Thursday, 13 June 2013

Iron Man 3

The third installment of the popular franchise, the Iron Man 3 follows the events described in Avengers. “Nothing has been the same since New York”, claims Tony Stark as he battles with anxieties, panic attacks and insomnia. His arrogance and over-confidence leaves his life shattered, his girlfriend in danger and the world on the brink of collapse – and thus he need to start to put himself together piece by piece to save those he cares about.

Even though I generally like the Iron Man franchise – I even remember watching cartoons about him when I was younger – it was never my favourite. It is not as serious, dark or severe as some of the other superheroes movies are. It never attempted to provide a food for brain, however little the comics books can give; jaw-dropping was also not its strongest suit; its goal was solely mindless entertainment. Surprisingly enough, the movies didn’t have a lot of action or explosions. The Iron Man trademark attractions always were badass jokes and charismatic main character who could easily and with a charming smile find a way out of even the hardest situation.

It is all different now. Iron Man 3 lost most of the jokes; it lost its happy-go-lucky attitude; Robert Downey Jr. wears lenten face and tries to show just how much he suffers. The whole movie is an attempt to turn the franchise into a more serious affair, introducing time jumps, ponderings and thoughts about destiny and hardship, difficult decisions and a journey of self-exploration. The problem is that the attempt is pale and self-defeating.

Instead of likeable villains, who, for example, used to care about parrots, we are introduced to not-really-that-scary guy who took umbrage with the world. A superhero that overcomes the obstacles and bravely faces any challenge in the world is replaced by a soft and whining Tony Stark who cannot put his own house in order. The small bits of action that used to be in the movie are removed almost completely; they give way to endless and pointless dialogues and monologues. They tried to introduce drama, but it is difficult to empathise with a guy who behaves like a little girl and not a superhero. Instead of Iron Man we see nothing more than an empty shell flying around the town and his girlfriend suffering and fighting in his place.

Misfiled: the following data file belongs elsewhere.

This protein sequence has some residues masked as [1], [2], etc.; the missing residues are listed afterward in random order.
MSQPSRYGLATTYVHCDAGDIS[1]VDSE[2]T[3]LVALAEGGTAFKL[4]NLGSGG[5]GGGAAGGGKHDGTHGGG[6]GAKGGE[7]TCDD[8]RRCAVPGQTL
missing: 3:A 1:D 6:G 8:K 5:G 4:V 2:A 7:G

And that is actually pretty symbolic. It could be argued that Iron Man movies never had a brain; but at least they had soul, something (or, better, somebody) appealing to wider audiences. But in the third part even that was removed, leaving black emptiness behind the façade of the Iron Suit. No action, no drama, nothing spectacular – why to go to the cinema to watch it in the first place? In this context it was a surprise to see the movie in IMAX – the experience was not enhanced a single bit.

One year ago, Avengers have achieved a stunning success mostly relying on the formula introduced by the Iron Man, but producers were looking at the leader of the comic books adaptations, the pinnacle of its kind: the Dark Knight trilogy by Christopher Nolan. The third Iron Man clearly attempts to mimic the trilogy style and to “nolanise” the franchise. But it seems to me that you need Nolan to make it work, otherwise all the time jumps, serious faces and dramatic music look like a farce and a parody rather than a proper movie.
Too funny, couldn't resist. Thank you,

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